author = "Alberto Pilotto and Marilisa Franceschi and Gioacchino Leandro and Mario Rassu and Zagari, {Rocco Maurizio} and Loredana Bozzola and Francesca Furlan and Franco Bazzoli and {Di Mario}, Francesco and Gianni Valerio",
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T1 - Noninvasive diagnosis of Helicobacter pylori infection in older subjects

T2 - Comparison of the 13C-urea breath test with serology

AU - Pilotto, Alberto

AU - Franceschi, Marilisa

AU - Leandro, Gioacchino

AU - Rassu, Mario

AU - Zagari, Rocco Maurizio

AU - Bozzola, Loredana

AU - Furlan, Francesca

AU - Bazzoli, Franco

AU - Di Mario, Francesco

AU - Valerio, Gianni

PY - 2000/3

Y1 - 2000/3

N2 - Background. The potential influence of cognitive status, physical activities, comorbidity and cotreatments on the feasibility and diagnostic accuracy of two noninvasive diagnostic tests for Helicobacter pylori (Hp) infection, i.e., the 13C-urea breath test (13C-UBT) and serology (immunoglobulin G [IgG] anti-Hp antibodies), in older subjects is not known. Method. The study involved 100 consecutive symptomatic elderly subjects (mean age, 78.3 years; range, 65-96 years), who had undergone an upper gastrointestinal endoscopy. Patients were considered Hp positive if at least two of the three invasive methods, i.e. histology, culture, and/or the rapid urease test were positive for Hp infection. Patients were considered Hp negative if all three invasive methods were negative. The 13C-UBT was performed according to the European standard method and the assaying of IgG anti-Hp antibodies by enzyme-linked immunosorbent assay. Cognitive status and functional activities were determined by the Mini-Mental State Examination (MMSE), the activities of daily living (ADLs) and instrumental ADLs (IADLs). Results. According to invasive methods, 49 patients were Hp positive and 47 were Hp negative (4 subjects were excluded from the study). Hp-positive patients demonstrated a significantly higher prevalence of peptic ulcers (p =.02) and activity of chronic gastritis (p13C-UBT demonstrated a sensitivity of 100%, a specificity of 95.7%, and a diagnostic accuracy of 97.9%. Serology had significantly lower sensitivity (74.4%), specificity (59%), and diagnostic accuracy (67%, p13C-UBT. The feasibility and the diagnostic accuracy of the 13C-UBT were not altered by the cognitive status (MMSE) and functional activities (ADL, IADL) of the patients, their drug consumption, or the prevalence of concomitant diseases. Conclusions. In older subjects, the 13C-UBT had a significantly higher diagnostic accuracy than serology without influence of cognitive function, disability, comorbidity and cotreatments. This method may be considered an excellent, clinically useful, noninvasive test for the diagnosis of Hp infection in older subjects.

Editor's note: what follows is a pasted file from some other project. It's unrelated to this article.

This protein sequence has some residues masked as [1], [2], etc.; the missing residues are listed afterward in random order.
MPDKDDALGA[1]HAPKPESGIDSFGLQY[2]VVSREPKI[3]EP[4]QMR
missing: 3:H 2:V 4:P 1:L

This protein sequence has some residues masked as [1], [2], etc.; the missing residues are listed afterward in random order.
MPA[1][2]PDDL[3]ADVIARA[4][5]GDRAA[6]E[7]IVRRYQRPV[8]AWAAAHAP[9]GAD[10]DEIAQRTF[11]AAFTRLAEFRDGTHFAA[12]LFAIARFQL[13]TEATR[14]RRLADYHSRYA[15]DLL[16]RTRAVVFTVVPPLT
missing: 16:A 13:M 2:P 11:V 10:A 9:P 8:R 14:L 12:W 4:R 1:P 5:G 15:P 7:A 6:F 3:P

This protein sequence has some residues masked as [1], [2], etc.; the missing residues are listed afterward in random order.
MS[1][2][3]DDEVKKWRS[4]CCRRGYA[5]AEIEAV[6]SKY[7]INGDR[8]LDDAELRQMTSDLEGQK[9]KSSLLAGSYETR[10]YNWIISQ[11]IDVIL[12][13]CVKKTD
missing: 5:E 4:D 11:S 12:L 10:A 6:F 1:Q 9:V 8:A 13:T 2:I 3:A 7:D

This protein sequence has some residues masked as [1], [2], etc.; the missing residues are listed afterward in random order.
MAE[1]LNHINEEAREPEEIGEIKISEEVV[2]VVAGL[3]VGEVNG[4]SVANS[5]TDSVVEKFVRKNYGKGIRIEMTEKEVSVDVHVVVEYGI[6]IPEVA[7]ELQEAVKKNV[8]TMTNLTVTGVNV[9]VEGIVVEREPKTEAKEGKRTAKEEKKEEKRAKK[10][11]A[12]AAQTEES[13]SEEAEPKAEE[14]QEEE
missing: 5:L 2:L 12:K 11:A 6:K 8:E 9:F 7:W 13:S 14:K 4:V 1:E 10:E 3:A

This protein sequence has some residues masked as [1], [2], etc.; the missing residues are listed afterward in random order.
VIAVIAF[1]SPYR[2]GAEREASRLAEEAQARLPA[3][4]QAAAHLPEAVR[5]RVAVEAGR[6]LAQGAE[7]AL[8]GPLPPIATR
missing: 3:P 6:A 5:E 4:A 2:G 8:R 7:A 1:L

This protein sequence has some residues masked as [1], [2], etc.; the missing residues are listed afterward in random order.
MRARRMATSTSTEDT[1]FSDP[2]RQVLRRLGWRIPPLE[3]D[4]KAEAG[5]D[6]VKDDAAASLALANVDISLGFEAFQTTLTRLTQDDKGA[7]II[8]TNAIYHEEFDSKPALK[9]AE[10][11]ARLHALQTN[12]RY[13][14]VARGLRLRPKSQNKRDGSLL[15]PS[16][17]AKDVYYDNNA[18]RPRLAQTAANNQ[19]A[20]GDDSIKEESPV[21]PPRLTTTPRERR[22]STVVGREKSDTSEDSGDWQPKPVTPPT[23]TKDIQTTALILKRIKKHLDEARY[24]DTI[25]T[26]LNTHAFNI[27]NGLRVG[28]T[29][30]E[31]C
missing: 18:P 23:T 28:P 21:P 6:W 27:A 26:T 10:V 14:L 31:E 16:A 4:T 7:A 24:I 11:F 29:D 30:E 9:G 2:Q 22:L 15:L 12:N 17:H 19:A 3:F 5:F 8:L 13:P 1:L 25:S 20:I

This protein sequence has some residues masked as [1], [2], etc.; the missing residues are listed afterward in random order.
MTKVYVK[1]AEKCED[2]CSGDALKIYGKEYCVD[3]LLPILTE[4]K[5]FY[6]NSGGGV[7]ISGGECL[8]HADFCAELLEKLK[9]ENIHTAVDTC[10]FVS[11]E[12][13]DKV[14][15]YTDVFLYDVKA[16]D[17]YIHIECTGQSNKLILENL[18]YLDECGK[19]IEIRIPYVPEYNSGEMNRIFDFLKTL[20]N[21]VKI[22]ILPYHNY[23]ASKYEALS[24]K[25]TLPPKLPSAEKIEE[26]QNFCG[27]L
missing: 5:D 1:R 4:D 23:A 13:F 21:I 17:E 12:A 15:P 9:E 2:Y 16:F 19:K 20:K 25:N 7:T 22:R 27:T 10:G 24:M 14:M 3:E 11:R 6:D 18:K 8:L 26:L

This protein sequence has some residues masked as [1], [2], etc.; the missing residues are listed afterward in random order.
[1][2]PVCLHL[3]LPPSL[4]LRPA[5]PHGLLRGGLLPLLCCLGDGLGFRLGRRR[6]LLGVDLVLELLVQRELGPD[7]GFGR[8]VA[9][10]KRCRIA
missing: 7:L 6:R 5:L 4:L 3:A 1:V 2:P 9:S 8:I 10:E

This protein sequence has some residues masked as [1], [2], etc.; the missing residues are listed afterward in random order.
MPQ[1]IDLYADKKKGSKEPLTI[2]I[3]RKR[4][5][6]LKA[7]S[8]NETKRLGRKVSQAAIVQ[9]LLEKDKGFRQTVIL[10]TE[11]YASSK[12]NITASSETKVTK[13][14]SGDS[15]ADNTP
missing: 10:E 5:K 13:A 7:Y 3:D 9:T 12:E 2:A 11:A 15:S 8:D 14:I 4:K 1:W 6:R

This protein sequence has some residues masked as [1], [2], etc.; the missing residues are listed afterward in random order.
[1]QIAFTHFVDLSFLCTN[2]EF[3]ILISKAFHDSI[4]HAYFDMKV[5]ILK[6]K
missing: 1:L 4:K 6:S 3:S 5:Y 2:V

AB - Background. The potential influence of cognitive status, physical activities, comorbidity and cotreatments on the feasibility and diagnostic accuracy of two noninvasive diagnostic tests for Helicobacter pylori (Hp) infection, i.e., the 13C-urea breath test (13C-UBT) and serology (immunoglobulin G [IgG] anti-Hp antibodies), in older subjects is not known. Method. The study involved 100 consecutive symptomatic elderly subjects (mean age, 78.3 years; range, 65-96 years), who had undergone an upper gastrointestinal endoscopy. Patients were considered Hp positive if at least two of the three invasive methods, i.e. histology, culture, and/or the rapid urease test were positive for Hp infection. Patients were considered Hp negative if all three invasive methods were negative. The 13C-UBT was performed according to the European standard method and the assaying of IgG anti-Hp antibodies by enzyme-linked immunosorbent assay. Cognitive status and functional activities were determined by the Mini-Mental State Examination (MMSE), the activities of daily living (ADLs) and instrumental ADLs (IADLs). Results. According to invasive methods, 49 patients were Hp positive and 47 were Hp negative (4 subjects were excluded from the study). Hp-positive patients demonstrated a significantly higher prevalence of peptic ulcers (p =.02) and activity of chronic gastritis (p13C-UBT demonstrated a sensitivity of 100%, a specificity of 95.7%, and a diagnostic accuracy of 97.9%. Serology had significantly lower sensitivity (74.4%), specificity (59%), and diagnostic accuracy (67%, p13C-UBT. The feasibility and the diagnostic accuracy of the 13C-UBT were not altered by the cognitive status (MMSE) and functional activities (ADL, IADL) of the patients, their drug consumption, or the prevalence of concomitant diseases. Conclusions. In older subjects, the 13C-UBT had a significantly higher diagnostic accuracy than serology without influence of cognitive function, disability, comorbidity and cotreatments. This method may be considered an excellent, clinically useful, noninvasive test for the diagnosis of Hp infection in older subjects.